After marriage came four kids, thinking about how to pay for college educations, plus all the other things that come along in life and affect what you can and cannot do. As the kids got older, I started putting the dream in the back of mind, thinking I was getting too old and it would never happen.

In 2013, life threw me a curveball. In October, I went in for a routine colonoscopy and the results came back positive. They had found a tumor so I underwent the knife for the first time. I spent a year on chemo and rehabbing, but then in 2015 it came back with a vengeance. The tumor had metastasized and was diagnosed as advanced Stage 4. After two operations in June and November of 2015, my life did another about face. After the second surgery in November, the Chief Surgeon at Karmanos Cancer Center in Detroit, MI gave me the news that changed my life: “You are my miracle, Terry. The tumor is completely gone, it hasn’t spread into your lymph nodes and we can’t find it in any of the surrounding tissues. Go live your life. You are meant to do something different.”

After a lengthy recovery in 2016, my eyes turned again to the Grand Canyon. I started working out and exercising again. I had to prove to myself that I was going to survive and live a good life, but I had to make it out of the Canyon.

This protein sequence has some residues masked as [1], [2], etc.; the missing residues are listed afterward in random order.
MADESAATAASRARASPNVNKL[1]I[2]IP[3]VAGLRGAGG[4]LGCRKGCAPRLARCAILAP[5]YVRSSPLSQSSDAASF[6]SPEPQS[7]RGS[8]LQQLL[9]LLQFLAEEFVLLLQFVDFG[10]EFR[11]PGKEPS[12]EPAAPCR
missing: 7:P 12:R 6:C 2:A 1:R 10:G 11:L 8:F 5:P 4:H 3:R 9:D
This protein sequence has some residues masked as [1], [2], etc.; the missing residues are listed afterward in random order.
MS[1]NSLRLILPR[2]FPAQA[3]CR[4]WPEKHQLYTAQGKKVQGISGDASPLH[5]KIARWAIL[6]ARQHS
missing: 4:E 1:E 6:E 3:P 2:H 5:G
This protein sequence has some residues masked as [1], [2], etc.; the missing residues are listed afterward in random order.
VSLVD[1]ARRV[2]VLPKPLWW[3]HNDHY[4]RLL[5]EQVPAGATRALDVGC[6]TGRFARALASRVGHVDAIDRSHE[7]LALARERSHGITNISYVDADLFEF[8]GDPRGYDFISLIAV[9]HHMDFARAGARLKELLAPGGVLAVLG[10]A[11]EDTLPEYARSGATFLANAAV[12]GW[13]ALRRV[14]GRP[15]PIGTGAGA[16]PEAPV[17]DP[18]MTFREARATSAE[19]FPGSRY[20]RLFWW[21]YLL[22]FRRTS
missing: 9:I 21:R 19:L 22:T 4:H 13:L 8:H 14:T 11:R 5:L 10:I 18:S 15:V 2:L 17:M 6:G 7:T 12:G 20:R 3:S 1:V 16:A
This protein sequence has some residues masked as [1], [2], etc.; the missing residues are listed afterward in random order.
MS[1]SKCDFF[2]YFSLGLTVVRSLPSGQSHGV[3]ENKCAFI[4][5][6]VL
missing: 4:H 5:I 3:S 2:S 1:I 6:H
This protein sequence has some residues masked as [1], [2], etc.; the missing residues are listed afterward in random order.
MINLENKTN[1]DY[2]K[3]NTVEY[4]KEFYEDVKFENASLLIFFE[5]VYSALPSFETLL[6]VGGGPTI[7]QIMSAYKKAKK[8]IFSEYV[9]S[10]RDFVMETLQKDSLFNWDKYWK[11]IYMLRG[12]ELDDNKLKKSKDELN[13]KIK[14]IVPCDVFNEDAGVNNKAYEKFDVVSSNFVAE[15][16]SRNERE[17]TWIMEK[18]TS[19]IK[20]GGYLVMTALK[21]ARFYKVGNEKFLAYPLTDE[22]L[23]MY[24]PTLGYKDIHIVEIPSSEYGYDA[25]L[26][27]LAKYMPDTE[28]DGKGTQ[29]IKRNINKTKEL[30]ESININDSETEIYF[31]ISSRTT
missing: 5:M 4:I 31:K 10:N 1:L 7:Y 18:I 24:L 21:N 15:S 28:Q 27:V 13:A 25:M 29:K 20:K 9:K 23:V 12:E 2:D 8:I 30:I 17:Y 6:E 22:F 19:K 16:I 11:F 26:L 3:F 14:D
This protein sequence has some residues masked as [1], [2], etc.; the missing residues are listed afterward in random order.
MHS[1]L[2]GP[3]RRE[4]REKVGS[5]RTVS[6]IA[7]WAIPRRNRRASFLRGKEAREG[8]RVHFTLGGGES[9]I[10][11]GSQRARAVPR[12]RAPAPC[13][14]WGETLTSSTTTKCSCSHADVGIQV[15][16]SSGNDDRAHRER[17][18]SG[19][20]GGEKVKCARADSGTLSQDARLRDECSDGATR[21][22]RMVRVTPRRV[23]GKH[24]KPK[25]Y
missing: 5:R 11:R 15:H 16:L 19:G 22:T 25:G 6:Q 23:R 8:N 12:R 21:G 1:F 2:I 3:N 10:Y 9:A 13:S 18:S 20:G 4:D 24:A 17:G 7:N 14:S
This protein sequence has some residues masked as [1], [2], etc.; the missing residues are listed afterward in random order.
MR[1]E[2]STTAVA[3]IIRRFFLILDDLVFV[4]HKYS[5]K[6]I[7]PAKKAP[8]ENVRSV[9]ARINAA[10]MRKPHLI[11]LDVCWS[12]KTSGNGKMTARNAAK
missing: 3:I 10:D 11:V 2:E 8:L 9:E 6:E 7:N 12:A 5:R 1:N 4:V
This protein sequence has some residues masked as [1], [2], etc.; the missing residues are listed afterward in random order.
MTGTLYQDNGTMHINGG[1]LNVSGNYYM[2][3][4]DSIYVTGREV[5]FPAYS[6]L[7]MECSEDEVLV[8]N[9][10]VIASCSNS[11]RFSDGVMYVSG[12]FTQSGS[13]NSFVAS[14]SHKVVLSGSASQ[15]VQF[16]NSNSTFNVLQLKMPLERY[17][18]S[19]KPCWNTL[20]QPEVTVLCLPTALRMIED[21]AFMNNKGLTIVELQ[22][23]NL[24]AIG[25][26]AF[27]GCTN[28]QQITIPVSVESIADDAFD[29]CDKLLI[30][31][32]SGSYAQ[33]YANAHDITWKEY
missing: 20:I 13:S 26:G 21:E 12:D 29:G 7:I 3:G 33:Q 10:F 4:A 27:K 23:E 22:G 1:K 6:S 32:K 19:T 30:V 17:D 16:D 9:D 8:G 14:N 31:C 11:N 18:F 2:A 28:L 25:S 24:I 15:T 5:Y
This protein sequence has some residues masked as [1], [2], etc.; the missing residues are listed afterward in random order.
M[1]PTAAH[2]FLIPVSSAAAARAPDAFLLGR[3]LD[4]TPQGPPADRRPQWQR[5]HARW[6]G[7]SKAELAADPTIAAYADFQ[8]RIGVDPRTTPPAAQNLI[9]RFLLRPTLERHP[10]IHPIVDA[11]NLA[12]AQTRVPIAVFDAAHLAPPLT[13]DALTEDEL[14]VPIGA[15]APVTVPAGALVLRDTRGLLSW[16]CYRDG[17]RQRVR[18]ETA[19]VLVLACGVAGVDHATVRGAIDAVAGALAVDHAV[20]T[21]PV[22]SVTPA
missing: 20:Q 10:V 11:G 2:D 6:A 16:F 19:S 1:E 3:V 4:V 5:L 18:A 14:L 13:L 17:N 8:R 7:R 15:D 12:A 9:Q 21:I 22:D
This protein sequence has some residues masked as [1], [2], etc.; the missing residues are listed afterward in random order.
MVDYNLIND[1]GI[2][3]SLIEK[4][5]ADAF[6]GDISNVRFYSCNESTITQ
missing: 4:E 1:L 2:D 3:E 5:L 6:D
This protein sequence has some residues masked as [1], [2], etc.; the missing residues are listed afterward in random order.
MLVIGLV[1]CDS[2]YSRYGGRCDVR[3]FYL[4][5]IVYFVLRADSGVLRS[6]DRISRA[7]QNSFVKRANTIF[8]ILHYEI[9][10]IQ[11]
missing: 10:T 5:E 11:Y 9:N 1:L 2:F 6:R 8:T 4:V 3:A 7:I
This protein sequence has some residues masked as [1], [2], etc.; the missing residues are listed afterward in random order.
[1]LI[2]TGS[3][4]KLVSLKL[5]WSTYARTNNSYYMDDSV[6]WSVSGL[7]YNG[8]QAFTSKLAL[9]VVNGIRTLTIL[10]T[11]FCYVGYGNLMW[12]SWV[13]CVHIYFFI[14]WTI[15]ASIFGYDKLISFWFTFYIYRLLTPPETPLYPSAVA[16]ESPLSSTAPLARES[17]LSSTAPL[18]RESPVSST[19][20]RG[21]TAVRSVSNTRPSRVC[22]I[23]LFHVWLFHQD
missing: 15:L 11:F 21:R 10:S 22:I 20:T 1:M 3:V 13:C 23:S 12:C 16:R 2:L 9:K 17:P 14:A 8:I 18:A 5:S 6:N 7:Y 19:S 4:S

There were over 35 of us who did the epic adventure in late June of 2017. My good friend and rancher Bruce Morgan from Athens, Texas went with me, and we met folks from California, Texas, Indiana, New York, Germany and Colorado on our trip. The Canyon was majestic and was everything I hoped it was and ever could be. The whitewater was extraordinary. We chose to paddle our rafts through the whitewater, and I always sat in the front to take on the river.

We all became good friends on the trip, and the last night we were in the Canyon our guide told us the next day we had one heck of a hike ahead of us in order to get out of the great abyss. He said there would be someone to meet the last person out on our trip, and I quickly raised my hand to say that would be me. I explained to everyone what I had been through and why I was on the trip. I told them I didn’t care if I had to crawl out of the Canyon—I would. I was going to make it.